Thursday, April 20,2017
After walking the “same” narrow alley-streets and piazzas it was time to see other parts of the city. Porto Antico is on the semi-circular harbor The Old city hugs the harbor and then expands away. Away up the amphitheater hill that surrounds and overlooks the port. Old town is poorer than the terraces up the hill. There are stores that are old school; internet cafes with phone center, laundry stores, tailors etc. Up the hill the are satellite dishes on apartment buildings. Small market stores are fewer and more upscale in product and clientele Public elevators, funiculars, and long stairs lead you up up up the “rows of the amphitheater”. Nicer homes appear in the apartment building mix. Way up is a “Castle” built by some rich one in the 20th century; very eclectic architecture because he could. It looks out over the lower rooftops with narrow streets between, and down to the harbor, the cruise ships in their berths, the refurbished docks where local and tourist alike enjoy the Porto Antico. Far out is La Lanterna, the lighthouse guarding the port entrance.
In a small upscale mercado, a few dozen people are sitting at tables; empty wine glasses and plate settings. They are watching three cooking demonstrators doing their thing while a guy with a microphone walks and talks. WE could stay but it is too soon to eat.
We take a funicular down toward the Stazione Principe. Surprise! It exits onto an alley that ends across from our hotel. “I don’t want to eat beside the hotel.” So we are back on the narrow alley-streets that we have been on so often before. Now we can’t find any of the ubiquitous small ristorantes. Pizza? Pannini? No. We want lunch. Finally we are down in Porto Antico. Here we enter “Eately”. There is one in New York where it is a Mario Batali owned spot. A modern mercado-restaurant. There is a supermarket of high end products and meats and fish and wine and bread and… In the “supermarket”, there are sections where the restaurant food is a certain type. Panninis, burgers beer in one, seafood in an other, typical genovese in another.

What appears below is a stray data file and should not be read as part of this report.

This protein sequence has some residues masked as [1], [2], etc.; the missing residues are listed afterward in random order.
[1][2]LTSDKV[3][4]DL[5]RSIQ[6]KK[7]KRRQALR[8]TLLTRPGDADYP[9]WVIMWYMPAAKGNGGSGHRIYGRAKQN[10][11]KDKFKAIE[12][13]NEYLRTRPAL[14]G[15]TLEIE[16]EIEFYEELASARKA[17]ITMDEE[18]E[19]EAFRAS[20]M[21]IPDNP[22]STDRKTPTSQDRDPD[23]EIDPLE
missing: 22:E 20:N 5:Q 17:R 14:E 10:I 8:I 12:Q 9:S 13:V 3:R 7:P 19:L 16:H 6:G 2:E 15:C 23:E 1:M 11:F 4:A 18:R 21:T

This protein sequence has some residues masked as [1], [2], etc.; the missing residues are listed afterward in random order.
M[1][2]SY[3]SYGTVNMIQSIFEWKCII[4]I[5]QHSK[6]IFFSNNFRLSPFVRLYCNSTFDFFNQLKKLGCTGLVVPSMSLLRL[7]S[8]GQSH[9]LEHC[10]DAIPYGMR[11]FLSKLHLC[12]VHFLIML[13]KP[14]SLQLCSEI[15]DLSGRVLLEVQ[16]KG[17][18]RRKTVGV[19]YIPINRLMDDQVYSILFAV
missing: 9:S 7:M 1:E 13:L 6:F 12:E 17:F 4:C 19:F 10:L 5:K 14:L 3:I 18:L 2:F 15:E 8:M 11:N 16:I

OK. Genovese! A good glass of wine, SUPER bread (coarse sourdough), a pesto for Meg and a vegetarian cream sauce pasta for me. Bread in Italy is always brought (you pay for it) and it is usually awful (think scali bread in the USA)! This Eately bread was well worth eating and mopping up the sauce that the pasta did not catch.
The last walk/tasks for our Genova stay; post cards and the proper stamps to Hong Kong for the Grandboys, writing the cards while having an afternoon cafe, money from secure ATM, and walking the mosaic sidewalks of the newer part of Genoa. This walk takes us past the site of Christopher Columbus’s childhood home (reconstructed in 1800s) just outside of the old city gate. Past the FANCY shopping stores of VERY high end names. Beside fancy folks with tiny dogs in their arms, a lady with two large white greyhounds, past kids with loaded backpacks, past folks looking like they are from the 1950s. This is a city waiting to be on the tourist map.
BUT, We are tired. “There is more to see but I’m done.” says I. This part of Genoa is a 30 minute walk back across the old town to our neighborhood by the train station and University of Genova. It is time to repack for the train leg to Cinque Terre. Paulo, of our next home-hotel, will meet us at the train stop in Riomaggiore.